NEGOTIABLE INSTRUMENTS.—" A negotiable instrument," writes His Honour Judge Willis in his work on Negotiable Securities, "is one the property in which is acquired by any one who takes it bona fide and for value, notwithstanding any defect of title in the person from whom he took it ; from which it follows that an investment cannot be negotiable unless it is such and in such a state that the true owner could transfer the contract or engagement contained therein by simple delivery of the instrument." A bill of exchange or a cheque may be taken as the most generally known form of a negotiable instrument. But in the light of the above definition, it is evident that a bill or cheque is not necessarily a negotiable instrument ; it is essential that the bill or cheque should be "such and in such a state" that the true owner can transfer the contract contained therein by simply delivering the instrument to some person or other. It is obvious that he cannot do this if the bill or cheque is payable to " A. B. or order " and A. B. has not indorsed it, for without such an indorsement there can be no transfer of the contract represented by the document. When, however, the bill or cheque has been indorsed by A. B. without restriction, it becomes a negotiable instrument, for the contract it represents is thenceforth, so long as no subsequent holder restricts the transfer by indorsement, freely trans ferable by delivery simply. Consequently a bill or cheque payable " to bearer," or to "A. B. or bearer" is, as it stands, a complete negotiable in strument. As completely so as a Bank of England note, which is perhaps the best illustration of such an instrument. In general parlance, however, an instrument is called "negotiable" if it is one belonging to a class capable of negotiation in the strict sense of the word. Negotiable instruments have their original sanction in mercantile usage, and to-clay they have effect either by the authority of the law itself, in ratification of mercantile usage, or by that usage only. The importance of this subject to the man of busi ness is such that there is adequate warrant for here introducing an authorita tive account of the nature and history of negotiable instruments, the account being an adapted and abridged extract from the judgment of Chief Justice Cockburn in the case of Goodwin v. Rawls.
There is no absolute need that an instrument, in order to be capable of nego tiability by the law merchant, should strictly adhere to any old-time mercantile form. It may not contain a direct promise to pay nioney, but only a promise to give security for money, yet it may be a negotiable instrument. Any opinion to the contrary is founded on the view that the law merchant is fixed and stereo typed, and incapable of being expanded and enlarged so as to nieet the wants and requirements of trade in the varying circumstances of commerce. It is true that the law merchant is sometimes spoken of as a fixed body of' law, forming part of the common law, and as it were coeval with it. I3ut as a matter of legal history, this view is altogether incorrect. The law merchant thus spoken of NN ith reference to bills of exchange and other negotiable securities, though forming part of the general body of the lex tnetratoria, is of comparatively recent origin. It is neither more nor less than the usages of merchants and traders in the differ ent departments of trade, ratified by the decisions of Courts of law, which, upon such usages beinr; proved before them, have adopted them as settled law with a view to the interests of trade and the public convenience, the Court pro ceeding herein MI the well-known principle of law that, with reference to trans actions in the different departments of trade, Courts of law, in giving effect to the contracts and dealings of the parties, will assume that the latter have dealt with one another upon the footing of any custom or usage prevailing generally in the particular department. Accordingly, " when a general usage has been judi cially ascertained and established," said Lord Campbell, in Brandao v. Bartlett, "it becomes a part of the law merchant, which Courts of justice are bound to know and recognise." Bills of exchange are known to be of comparatively modern origin, having been first brought into use by the Florentines in the twelfth century. In the time of Edward IV. promissory notes, payable to bearer, or to a man and his assigns, were known in this country ; and though a statute of Richard II. expressly refers to bills of' exchange as a means of conveying money out of the realm, yet, so late as the seventeenth century, there is no doubt that they were not very largely in use in England among merchants. With the de velopment of English commerce their use would of course increase, yet the earliest case on the subject to be found in the English books is one of thc reign of James I. Up to this time the practice of making these bills negotiable by indorsement had been unknown, and the earlier bills are found to be payable to a man and his assigns, though in some instances to bearer. But about the com mencement of the seventeenth century the practice of making bills payable to order, and transferring them by indorsement, took its rise ; and from its obNious convenience this practice speedily came into general use, and, as part of the general custom of merchants, received the sanction of our Courts. At first the tse of bills of exchange seems to have been confined to foreign bills between English and foreign merchants. It was afterwards extended to domestic bills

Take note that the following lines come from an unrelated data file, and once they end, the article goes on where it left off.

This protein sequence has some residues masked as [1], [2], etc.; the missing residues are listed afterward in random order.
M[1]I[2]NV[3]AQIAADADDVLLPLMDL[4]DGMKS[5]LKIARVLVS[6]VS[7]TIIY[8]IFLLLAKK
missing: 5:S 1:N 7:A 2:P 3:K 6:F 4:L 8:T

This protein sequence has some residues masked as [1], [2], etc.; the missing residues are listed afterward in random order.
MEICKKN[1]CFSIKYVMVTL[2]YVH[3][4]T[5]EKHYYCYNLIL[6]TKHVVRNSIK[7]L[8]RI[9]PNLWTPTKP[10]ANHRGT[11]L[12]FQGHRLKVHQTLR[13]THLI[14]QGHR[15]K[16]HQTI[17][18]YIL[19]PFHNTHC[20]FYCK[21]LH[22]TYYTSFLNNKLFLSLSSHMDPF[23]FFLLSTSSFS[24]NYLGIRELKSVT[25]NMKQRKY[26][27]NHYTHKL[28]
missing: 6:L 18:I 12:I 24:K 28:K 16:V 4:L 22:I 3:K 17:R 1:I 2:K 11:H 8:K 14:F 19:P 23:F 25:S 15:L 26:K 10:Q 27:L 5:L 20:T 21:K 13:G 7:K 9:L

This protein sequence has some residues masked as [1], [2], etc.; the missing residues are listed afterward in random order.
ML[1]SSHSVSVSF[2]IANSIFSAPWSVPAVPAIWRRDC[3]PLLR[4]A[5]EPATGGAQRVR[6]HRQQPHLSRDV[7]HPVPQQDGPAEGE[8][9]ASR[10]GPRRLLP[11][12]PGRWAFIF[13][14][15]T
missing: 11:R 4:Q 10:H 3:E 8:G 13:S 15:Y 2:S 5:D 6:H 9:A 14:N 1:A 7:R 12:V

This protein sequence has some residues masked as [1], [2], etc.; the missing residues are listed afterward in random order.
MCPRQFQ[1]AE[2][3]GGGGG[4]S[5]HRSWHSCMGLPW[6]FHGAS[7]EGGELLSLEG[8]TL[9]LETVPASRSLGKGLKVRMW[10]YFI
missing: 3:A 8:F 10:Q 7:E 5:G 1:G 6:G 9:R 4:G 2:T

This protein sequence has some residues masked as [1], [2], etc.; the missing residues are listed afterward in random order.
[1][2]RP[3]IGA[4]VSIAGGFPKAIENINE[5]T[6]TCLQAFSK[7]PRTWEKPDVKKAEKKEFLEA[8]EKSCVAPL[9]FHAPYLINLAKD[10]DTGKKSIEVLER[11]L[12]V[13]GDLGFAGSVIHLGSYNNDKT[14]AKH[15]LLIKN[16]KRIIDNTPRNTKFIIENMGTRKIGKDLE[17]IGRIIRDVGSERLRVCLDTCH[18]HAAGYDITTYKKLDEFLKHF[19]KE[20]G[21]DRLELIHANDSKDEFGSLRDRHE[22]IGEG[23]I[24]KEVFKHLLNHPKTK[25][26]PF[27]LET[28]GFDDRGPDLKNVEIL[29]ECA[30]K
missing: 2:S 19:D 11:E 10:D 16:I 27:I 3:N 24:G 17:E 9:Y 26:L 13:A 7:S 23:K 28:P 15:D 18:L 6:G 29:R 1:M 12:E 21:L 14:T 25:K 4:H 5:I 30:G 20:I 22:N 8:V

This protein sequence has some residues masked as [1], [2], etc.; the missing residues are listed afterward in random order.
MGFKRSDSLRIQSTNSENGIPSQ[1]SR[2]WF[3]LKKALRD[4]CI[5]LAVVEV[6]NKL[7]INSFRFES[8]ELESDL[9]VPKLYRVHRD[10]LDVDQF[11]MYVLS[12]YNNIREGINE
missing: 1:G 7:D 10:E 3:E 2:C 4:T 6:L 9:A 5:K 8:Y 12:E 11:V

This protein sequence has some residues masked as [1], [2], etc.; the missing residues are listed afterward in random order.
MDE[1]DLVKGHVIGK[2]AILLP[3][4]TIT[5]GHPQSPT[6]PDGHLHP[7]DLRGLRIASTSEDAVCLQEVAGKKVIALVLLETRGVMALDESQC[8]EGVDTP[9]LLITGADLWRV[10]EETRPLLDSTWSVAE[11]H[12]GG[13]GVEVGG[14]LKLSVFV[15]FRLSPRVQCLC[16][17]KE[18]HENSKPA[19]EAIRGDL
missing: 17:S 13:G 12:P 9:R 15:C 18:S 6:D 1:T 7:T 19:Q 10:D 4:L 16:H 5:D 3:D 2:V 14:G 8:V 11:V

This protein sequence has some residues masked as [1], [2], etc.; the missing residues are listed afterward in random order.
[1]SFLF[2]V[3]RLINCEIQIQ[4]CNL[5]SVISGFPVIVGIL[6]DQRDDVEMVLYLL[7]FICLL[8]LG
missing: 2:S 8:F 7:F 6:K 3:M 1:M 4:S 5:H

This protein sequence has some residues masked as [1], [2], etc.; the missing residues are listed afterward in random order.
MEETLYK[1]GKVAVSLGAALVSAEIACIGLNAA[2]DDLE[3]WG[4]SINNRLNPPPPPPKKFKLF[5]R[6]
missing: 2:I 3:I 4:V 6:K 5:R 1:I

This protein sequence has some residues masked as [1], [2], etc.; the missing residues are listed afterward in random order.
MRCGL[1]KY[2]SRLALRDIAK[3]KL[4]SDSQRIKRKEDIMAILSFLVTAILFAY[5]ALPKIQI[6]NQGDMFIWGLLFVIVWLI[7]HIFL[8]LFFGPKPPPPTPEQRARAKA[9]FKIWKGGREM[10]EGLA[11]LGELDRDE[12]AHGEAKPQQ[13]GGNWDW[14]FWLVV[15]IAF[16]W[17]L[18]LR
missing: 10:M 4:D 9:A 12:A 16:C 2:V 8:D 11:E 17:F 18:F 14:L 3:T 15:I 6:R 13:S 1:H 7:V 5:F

between traders, and finally to bills of all persons whether traders or not. In the meantime promissory notes had also come into use. differing herein from bills of exchange that they were not drawn upon a third party, but contained a simple promise to pay by the maker, resting therefore upon the security of the maker alone. They were at first made payable to bearer, but when the practice of making bills of exchange payable to order, and making them transferable by indorsement, had once become established, the practice of making promissory notes payable to order, and of transferring them by indorsement, as had been done with bills of exchange, speedily prevailed. For some time the courts of law acted upon the usage with reference to promissory notes, as well as with reference to bills of exchange. But in the time of Chief Justice Holt a some what unseemly conflict arose between him and the merchants as to the negotia bility of promissory notes, whether payable to order or to bearer, the Chief Justice taking what must now be admitted to have been a narrow-minded view of the matter, setting his face strongly against the negotiability of the instruments, con trary, as we are told by authority, to the opinion of Westminster Hall, and in a series of successive cases persisting in holding them not to be negotiable by in dorsement or delivery. The inconvenience to trade arising therefrom led to the passing of a statute of Anne, whereby promissory notes were made capable of being assigned by indorsement, or made payable to bearer, and such assignment was thus rendered valid beyond dispute or difficulty. Then came the epoch when a new form of security for money, namely goldsmiths' or bankers' notes, came into general use. Holding them to be part of the currency of the country, as cash, Lord Mansfield had no difficulty in holding, in Miller v. Race, that the pro perty in such a note passes, like that in cash, by delivery, and that a party taking it bond fide and for value, is consequently entitled to hold it against a former owner from whom it has been stolen. In like manner it was held, in Collins v. Marlin, that where bills indorsed in blank had been deposited with a banker, to be received when due, and the latter had pledged them with another banker as security for a loan, the owner could not maintain an action to recover them from the holder. Both these decisions of course proceeded on the ground that the property in the bank-note payable to bearer passed by delivery, that in the bill of exchange by indorsement in blank, provided the acquisition had been bond fide. A similar question arose in lllookey v. Pole, in respect of an exchequer bill, noto riously a security of modern growth. These securities being made in favour of blank or order, contained this clause, "If the blank is not filled up the bill will be paid to bearer." Such an exchequer bill having been placed, without the blank being filled up, in the hands of the plaintiff's agent, had been deposited by him with the defendants on a bond fide advance of money. It was held, in favour of the defendants, that the bill was a negotiable instrument. Such a decision, and indeed all the decisions in favour of the negotiability of mercantile instru ments, proceed, according to the judgment of Mr. Justice Holroyd in that case, "upon the nature of the property (i.e. money) to which such instruments give the right, and which is in itself current, and the effect of the instruments, which either give to their holders, merely as such, a right to receive the money, or specify them as the persons entitled to receive it." Another very remarkable instance of the efficacy of usage is to be found, in much more recent times, in the use of the cheque. lnsteaa of the banker using his own notes in return for the money of the customer deposited with him, he gives credit in account to the depositor, and leaves it to the latter to draw upon him, to bearer or order, by an instrument called a cheque. Upon this state of things the general course of dealing between bankers and their customers has attached incidents previously unknown, and these by the decisions of the Courts have become fixed law. Thus while an ordinary drawee, although in admitted possession of funds of the drawer, is not bound to accept, unless by his own agreement or consent, the banker, if he has funds, is bound to pay on presentation of a cheque on demand. Besides this, a custom has grown up among bankers themselves of marking cheques as good for the purposes of clearances, by which they become bound to one another. Mer cantile usage having thus rendered negotiable the instruments already referred to, but circumstances having changed and the forms of instruments with them, the question arose whether a new usage which had sprung up under altered cir cumstances was to be less admissible than the usages of past times. This was the question that came before the Chief Justice in the case of Brandao v. Barnett, and which he answered to the effect set out in the earlier part of this article. The particular question in the case was whether scrip can constitute a legally negotiable instrument when it is issued in England by the agent of a foreign government in order to entitle the holder, on payment in full of his instahnents, to delivery by the agent of definitive bonds of the foreign government, such scrip being already negotiable by mercantile usage. And see BILLS OF LADING ; DOCK WARRANT.